Hard cell

UTC Power boss Jan Van Dokkum is a passionate advocate of the fuel cell, pioneered by his company everywhere from space to the US highways. Niall Firth reports.

From buildings and cars to buses and submarines, UTC Power, the fuel cell arm of $37bn (£19.4bn) US manufacturing behemoth UTC Corp, has its fingers in all kinds of renewable energy pies. So it’s not surprising that UTC Power president Jan Van Dokkum seems so upbeat about the future of the hydrogen economy.

Enthusiastic and passionate about his subject, Van Dokkum, who joined UTC from Siemens in 2002, has been extremely active in making the fuel cell business a success, particularly in the field of onsite generation.

UTC Power’s key fuel cell technology comprises a range of PureCell proton-membrane exchange (PEM) fuel cells. Its latest product, the PureCell 5, is a 5KW cell developed to provide power for telecommunications towers and other critical applications. Later this year it is also launching the PureCell400, the latest version of its larger fuel cells that provide power for hospitals and banks. Van Dokkum described the PureCell400 as the ‘product of the future’.

In addition to fuel cells, the company is also pushing its PureComfort product: a microturbine system that as well as providing heat and power can also act as a cooling system, thanks to an absorption chiller that is driven by exhaust heat from the microturbines.

One of these systems has been installed in Wal-Mart’s experimental ‘green’ store in Colorado. ‘Heating and chilling within the same installation makes it a very innovative product; unique in the world in fact,’ claimed Van Dokkum.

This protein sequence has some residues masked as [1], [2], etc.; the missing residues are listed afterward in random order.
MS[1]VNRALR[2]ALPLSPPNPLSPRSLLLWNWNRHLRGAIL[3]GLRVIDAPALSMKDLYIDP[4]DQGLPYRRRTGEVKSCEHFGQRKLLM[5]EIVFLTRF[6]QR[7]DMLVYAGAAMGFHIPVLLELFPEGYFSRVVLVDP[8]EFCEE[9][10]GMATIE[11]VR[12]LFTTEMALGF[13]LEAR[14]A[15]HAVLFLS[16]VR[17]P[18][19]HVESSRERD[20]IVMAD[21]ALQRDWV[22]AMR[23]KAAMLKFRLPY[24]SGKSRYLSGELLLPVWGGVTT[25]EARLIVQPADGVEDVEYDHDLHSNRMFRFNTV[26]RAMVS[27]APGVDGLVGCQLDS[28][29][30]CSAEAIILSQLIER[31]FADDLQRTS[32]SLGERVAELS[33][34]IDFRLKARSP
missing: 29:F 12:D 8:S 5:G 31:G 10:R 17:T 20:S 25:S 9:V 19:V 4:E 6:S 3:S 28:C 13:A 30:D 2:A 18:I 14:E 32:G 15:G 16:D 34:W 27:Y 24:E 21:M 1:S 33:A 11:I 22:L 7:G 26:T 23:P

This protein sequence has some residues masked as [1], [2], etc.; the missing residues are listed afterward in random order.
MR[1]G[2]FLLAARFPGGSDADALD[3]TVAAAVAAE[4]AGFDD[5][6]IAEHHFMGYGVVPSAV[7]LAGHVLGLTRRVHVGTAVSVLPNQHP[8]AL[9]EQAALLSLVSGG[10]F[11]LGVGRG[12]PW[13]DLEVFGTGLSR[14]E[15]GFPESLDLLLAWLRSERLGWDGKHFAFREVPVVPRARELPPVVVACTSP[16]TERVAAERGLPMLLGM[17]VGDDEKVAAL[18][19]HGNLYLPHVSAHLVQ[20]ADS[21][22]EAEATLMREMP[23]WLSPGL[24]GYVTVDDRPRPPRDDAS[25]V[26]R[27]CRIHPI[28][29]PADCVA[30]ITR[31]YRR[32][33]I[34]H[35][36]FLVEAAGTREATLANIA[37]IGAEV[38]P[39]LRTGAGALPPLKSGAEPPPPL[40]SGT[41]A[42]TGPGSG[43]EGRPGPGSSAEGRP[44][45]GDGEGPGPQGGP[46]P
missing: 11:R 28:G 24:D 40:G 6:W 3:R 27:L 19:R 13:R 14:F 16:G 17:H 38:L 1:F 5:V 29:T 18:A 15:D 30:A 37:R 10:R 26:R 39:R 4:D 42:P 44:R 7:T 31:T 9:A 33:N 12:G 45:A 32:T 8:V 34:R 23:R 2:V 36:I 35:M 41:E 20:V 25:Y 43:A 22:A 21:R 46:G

What is exciting Van Dokkum most at the moment, however, is his company’s recent foray into geothermal energy production. The first installation of a new kind of geothermal power plant was completed in late July at the Chena Hot Spring spa in Alaska.

The plant produces electricity from low-temperature thermal wells using an innovative process that effectively reverses the usual refrigeration cycle. First, heat from the geothermal source is used to boil the refrigerant, which has a much lower boiling point than water. The refrigerant vapour passes through the turbine, making its blades spin at around 13,500rpm, which in turn drives the generator, producing electricity. According to Van Dokkum, this is an entirely new approach to tapping the Earth’s natural heat.

‘Instead of the other way round, where you use electricity to chill air, we did it in reverse,’ he said. ‘Look at the western US, China, Taiwan, lots of places in Europe; all places where you have geothermal wells. This system means we can operate at far lower temperatures — below 200ºC — than current geothermal power stations and there’s no other solution that can do that. It’s a really exciting area.’

The company is also involved in projects even further afield than Alaska. It has designed, developed, and continues to support the three fuel cell power plants aboard each of NASA’s Space Shuttles.

UTC Power has quite a heritage when it comes to involvement in the space industry. It supplied the fuel cells used on Apollo moon missions in the 1960s, and has since provided the fuel cells that not only provide power but also drinking water for all US manned space flights.

Fuel cells are hugely important for manned space missions. Their high energy density helps to reduce a vehicle’s launch weight, while the water produced as a byproduct can be used not just for drinking but also cooling the spacecraft.